They say the best things in life are free and when it comes to visiting Ghana, I would say that is possible to view some of the fascinating aspects of the country – without spending a fortune and still learn about her heritage, cultures and get a sense of socio-dynamics of the country.
Growing up in 80s England and overhearing the conversations from ‘uncles’ and ‘aunties’ on conditions in Ghana under Flight Lieutenant JJ Rawlings’ military rule, I remember the image created of this imposing figure was never favourable. I had uncles who vowed never to step foot on Ghanaian soil because of the turmoil they or family members had experienced under his regime. I didn’t really understand why but that feeling of wariness continued during subsequent trips to the Motherland when he was the Head of State.
There’s a new push to revive the tourism sector and encourage both outsiders and those inside Ghana to visit more of the country’s iconic historical, cultural and eco-friendly landscapes. Continue reading “Space for change in Ghana’s tourism sector”
It’s been over 20 years since I visited Cape Coast Castle in Ghana but to this day the smell of the female dungeon still haunts me. I can only describe it as a deathly pungency made of salty sea water and human decay. Continue reading “Elmina and Cape Coast Castles revisited”
If you are looking for a game, can’t find it in the shops – why not make it yourself? That was the thinking behind Patrick Adom’s ‘Very Puzzled’ creation – a jigsaw puzzle with an Africa theme designed to make learning fun, educational and accessible to all. Continue reading “Puzzle-maker proves learning can be fun”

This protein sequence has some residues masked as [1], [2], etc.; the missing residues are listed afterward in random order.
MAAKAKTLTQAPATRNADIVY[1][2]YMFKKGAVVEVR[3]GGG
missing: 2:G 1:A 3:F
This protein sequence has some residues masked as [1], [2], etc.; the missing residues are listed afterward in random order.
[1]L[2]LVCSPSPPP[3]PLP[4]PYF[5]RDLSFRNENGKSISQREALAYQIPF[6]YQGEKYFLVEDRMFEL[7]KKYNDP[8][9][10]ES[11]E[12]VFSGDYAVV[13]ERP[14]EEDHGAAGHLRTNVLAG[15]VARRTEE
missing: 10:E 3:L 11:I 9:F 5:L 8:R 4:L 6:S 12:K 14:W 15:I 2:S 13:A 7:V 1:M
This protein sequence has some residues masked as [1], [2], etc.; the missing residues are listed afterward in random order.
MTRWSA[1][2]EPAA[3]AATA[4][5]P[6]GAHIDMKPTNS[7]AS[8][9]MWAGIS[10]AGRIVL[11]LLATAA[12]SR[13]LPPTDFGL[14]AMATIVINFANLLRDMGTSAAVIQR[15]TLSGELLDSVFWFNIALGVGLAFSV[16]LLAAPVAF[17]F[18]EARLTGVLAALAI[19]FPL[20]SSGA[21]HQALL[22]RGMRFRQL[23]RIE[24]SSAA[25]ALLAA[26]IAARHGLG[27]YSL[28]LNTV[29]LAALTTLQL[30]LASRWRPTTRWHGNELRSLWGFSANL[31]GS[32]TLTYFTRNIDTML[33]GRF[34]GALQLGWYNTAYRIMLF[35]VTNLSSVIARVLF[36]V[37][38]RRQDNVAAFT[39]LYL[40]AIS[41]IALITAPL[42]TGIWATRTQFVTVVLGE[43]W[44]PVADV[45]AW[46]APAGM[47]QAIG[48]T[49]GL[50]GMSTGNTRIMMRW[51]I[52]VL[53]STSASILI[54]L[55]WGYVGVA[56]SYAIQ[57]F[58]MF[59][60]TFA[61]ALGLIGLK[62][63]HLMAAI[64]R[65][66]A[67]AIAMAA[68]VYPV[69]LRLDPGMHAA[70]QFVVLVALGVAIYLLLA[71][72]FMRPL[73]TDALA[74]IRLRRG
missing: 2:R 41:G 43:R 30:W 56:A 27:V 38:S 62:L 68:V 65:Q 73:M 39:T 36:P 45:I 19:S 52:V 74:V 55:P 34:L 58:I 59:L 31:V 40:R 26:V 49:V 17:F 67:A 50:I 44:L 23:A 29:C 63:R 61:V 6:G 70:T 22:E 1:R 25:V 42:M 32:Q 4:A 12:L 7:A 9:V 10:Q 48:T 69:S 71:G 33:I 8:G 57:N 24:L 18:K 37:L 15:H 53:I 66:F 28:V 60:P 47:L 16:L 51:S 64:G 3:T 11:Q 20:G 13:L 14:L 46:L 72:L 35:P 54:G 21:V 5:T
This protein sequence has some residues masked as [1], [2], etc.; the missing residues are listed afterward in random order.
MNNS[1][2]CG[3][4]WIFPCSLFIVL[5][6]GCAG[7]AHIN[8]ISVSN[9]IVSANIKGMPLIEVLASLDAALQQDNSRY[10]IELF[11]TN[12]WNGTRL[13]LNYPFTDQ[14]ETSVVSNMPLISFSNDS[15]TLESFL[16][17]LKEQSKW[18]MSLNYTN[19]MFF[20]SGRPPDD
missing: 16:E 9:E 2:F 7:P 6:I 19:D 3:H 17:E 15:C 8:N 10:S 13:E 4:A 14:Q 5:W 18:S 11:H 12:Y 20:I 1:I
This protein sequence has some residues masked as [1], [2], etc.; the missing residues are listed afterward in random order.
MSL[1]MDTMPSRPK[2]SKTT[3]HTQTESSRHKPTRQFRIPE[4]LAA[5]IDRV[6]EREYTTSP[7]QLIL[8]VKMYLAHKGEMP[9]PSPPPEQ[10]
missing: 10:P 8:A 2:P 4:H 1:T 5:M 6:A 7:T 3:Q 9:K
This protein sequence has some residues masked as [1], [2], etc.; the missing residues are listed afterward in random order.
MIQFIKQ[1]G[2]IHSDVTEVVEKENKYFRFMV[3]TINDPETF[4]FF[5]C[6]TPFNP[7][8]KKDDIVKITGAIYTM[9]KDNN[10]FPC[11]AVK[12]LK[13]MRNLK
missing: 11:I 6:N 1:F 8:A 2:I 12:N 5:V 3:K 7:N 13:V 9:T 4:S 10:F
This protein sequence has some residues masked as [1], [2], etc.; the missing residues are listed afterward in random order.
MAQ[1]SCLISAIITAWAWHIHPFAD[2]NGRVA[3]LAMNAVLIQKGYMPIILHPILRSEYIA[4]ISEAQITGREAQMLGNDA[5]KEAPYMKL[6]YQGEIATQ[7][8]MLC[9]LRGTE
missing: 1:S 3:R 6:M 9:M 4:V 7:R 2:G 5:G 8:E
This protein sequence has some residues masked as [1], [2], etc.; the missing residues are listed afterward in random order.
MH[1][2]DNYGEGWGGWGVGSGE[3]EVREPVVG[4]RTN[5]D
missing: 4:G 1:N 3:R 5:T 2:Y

Followers of my posts will know that I am somewhat of a history nut. Most recently, I have been following the discovery of old letters, documents and newspapers from an Ewe Fia (King) that formed the ‘Family Ties: Adamah Papers’ exhibition at the Black Cultural Archive (BCA) in Brixton, London. Continue reading “An archive of Ghana’s past on paper – The Adamah Papers”
Our pasts inform our futures so knowing where you come from has its benefits. Check out some of these stories below. Continue reading “History”
International Women’s Day and Mother’s Day have all too keenly focussed the world’s attention on the amazing women in all of our lives. My inspiration is much closer to home and comes from my amazing mum. She is not only beautiful, extremely accomplished as a business woman, mother, healer, chef, and positive thinker – she is unafraid of trying new activities. Continue reading “Guest blogger: Joana Nyantakyiwaa – an inspirational mum”
Three years ago (in June 2014), I was on the verge of walking out of ‘Belle‘ – the second film by award-winning British-Ghanaian director Amma Asante. Continue reading “How important are facts when producing films on Black history?”
It is not every day that you come across papers that give you some indication about your heritage and family history. This happened to one East London family that can trace their ancestry to a Ghanaian royal from the Ewe nation. Continue reading “Brixton exhibition to showcase life of Ewe Royal in papers”
Hello MisBeee Writes readers..I wanted you to be the first to know! I have recorded my first podcast! Continue reading “Tudor England’s Africans”
Knowledge of Africans in Tudor England influenced the work of leading English writers such as William Shakespeare, according to historian Onyeka, author of ‘Blackamoores: Africans in Tudor England, their Presence, Status and Origins’ . Continue reading “Re-teaching Tudor history”